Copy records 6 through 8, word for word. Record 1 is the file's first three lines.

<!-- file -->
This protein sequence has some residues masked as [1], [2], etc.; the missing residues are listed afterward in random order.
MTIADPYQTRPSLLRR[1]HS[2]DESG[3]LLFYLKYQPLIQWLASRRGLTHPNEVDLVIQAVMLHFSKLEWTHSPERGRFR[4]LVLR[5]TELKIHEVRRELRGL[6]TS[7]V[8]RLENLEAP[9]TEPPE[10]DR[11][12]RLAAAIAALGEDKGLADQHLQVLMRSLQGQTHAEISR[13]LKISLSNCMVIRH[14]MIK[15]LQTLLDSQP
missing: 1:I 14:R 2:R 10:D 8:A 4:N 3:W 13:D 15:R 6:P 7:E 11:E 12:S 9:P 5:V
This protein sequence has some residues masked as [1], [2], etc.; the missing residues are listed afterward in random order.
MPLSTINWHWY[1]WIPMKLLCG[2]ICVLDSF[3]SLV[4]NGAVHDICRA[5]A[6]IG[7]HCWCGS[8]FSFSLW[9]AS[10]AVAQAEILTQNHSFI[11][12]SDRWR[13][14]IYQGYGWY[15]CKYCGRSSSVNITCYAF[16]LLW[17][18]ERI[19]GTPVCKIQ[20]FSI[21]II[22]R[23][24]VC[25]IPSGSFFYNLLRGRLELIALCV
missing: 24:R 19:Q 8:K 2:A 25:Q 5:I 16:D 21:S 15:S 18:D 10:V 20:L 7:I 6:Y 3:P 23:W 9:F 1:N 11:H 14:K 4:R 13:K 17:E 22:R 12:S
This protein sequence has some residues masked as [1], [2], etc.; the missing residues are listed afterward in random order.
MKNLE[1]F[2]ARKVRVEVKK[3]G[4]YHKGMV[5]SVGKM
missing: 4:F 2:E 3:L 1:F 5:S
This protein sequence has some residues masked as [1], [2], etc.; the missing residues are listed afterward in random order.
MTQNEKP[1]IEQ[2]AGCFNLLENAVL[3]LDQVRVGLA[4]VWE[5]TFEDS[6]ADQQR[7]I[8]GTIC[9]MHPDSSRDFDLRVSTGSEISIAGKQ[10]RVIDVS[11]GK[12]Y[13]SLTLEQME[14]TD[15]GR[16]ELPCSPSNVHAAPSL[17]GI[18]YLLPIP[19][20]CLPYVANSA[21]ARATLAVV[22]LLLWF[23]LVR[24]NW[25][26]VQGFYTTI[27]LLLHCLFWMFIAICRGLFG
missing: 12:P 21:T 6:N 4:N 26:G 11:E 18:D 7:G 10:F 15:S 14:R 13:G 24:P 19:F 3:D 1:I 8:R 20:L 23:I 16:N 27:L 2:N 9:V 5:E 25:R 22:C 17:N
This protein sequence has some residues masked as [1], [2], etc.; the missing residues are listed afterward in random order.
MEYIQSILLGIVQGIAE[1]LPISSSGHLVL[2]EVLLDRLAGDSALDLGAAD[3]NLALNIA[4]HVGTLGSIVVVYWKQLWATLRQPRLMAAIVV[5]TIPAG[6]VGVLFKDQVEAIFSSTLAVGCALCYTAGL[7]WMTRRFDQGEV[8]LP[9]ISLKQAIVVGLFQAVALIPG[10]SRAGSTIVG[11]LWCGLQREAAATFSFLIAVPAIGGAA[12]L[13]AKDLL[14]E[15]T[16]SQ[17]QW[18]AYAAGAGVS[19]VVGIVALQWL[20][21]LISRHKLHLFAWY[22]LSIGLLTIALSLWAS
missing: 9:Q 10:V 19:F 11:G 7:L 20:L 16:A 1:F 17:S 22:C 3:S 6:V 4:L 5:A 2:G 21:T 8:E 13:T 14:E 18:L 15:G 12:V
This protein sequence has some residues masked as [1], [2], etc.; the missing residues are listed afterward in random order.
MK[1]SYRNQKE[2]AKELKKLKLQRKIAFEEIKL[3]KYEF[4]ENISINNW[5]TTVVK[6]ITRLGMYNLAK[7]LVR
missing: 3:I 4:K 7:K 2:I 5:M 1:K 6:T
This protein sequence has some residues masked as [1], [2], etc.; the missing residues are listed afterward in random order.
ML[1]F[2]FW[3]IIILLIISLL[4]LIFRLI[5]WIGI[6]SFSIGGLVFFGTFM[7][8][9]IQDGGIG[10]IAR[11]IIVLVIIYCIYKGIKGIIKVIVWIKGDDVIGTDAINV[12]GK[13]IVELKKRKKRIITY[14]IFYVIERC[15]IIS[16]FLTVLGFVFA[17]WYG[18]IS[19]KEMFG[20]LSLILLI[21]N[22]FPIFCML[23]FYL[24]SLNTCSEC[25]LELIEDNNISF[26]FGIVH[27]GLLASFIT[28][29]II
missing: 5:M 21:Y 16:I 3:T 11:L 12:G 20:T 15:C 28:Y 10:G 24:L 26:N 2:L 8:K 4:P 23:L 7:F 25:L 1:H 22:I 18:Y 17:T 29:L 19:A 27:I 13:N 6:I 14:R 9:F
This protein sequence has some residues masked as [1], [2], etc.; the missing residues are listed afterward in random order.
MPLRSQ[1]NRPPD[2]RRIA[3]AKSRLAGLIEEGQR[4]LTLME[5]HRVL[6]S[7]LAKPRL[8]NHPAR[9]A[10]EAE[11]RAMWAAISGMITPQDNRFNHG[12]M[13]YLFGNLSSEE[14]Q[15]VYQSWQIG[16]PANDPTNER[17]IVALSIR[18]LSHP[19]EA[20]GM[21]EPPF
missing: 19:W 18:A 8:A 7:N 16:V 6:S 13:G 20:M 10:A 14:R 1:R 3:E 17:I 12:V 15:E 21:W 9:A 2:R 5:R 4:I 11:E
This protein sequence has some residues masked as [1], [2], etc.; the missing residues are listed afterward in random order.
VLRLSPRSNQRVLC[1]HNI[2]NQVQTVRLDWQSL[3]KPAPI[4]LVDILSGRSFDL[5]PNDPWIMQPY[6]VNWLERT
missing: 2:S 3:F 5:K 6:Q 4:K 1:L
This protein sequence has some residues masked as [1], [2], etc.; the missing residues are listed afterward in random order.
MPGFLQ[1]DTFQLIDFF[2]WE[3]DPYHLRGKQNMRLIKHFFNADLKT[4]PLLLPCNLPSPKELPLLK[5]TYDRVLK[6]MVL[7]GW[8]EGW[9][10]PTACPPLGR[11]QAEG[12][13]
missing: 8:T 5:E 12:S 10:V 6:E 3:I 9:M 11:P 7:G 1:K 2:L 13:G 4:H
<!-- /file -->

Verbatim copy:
This protein sequence has some residues masked as [1], [2], etc.; the missing residues are listed afterward in random order.
MK[1]SYRNQKE[2]AKELKKLKLQRKIAFEEIKL[3]KYEF[4]ENISINNW[5]TTVVK[6]ITRLGMYNLAK[7]LVR
missing: 3:I 4:K 7:K 2:I 5:M 1:K 6:T
This protein sequence has some residues masked as [1], [2], etc.; the missing residues are listed afterward in random order.
ML[1]F[2]FW[3]IIILLIISLL[4]LIFRLI[5]WIGI[6]SFSIGGLVFFGTFM[7][8][9]IQDGGIG[10]IAR[11]IIVLVIIYCIYKGIKGIIKVIVWIKGDDVIGTDAINV[12]GK[13]IVELKKRKKRIITY[14]IFYVIERC[15]IIS[16]FLTVLGFVFA[17]WYG[18]IS[19]KEMFG[20]LSLILLI[21]N[22]FPIFCML[23]FYL[24]SLNTCSEC[25]LELIEDNNISF[26]FGIVH[27]GLLASFIT[28][29]II
missing: 5:M 21:Y 16:I 3:T 11:L 12:G 20:T 15:C 28:Y 10:G 24:L 26:N 2:L 8:K 4:P 23:L 7:F 25:L 1:H 22:I 18:Y 17:T 29:L 19:A 27:I 13:N 6:I 14:R 9:F
This protein sequence has some residues masked as [1], [2], etc.; the missing residues are listed afterward in random order.
MPLRSQ[1]NRPPD[2]RRIA[3]AKSRLAGLIEEGQR[4]LTLME[5]HRVL[6]S[7]LAKPRL[8]NHPAR[9]A[10]EAE[11]RAMWAAISGMITPQDNRFNHG[12]M[13]YLFGNLSSEE[14]Q[15]VYQSWQIG[16]PANDPTNER[17]IVALSIR[18]LSHP[19]EA[20]GM[21]EPPF
missing: 19:W 18:A 8:A 7:N 16:V 6:S 13:G 20:M 10:A 14:R 1:R 3:E 17:I 12:V 15:E 21:W 9:A 2:R 5:R 4:I 11:E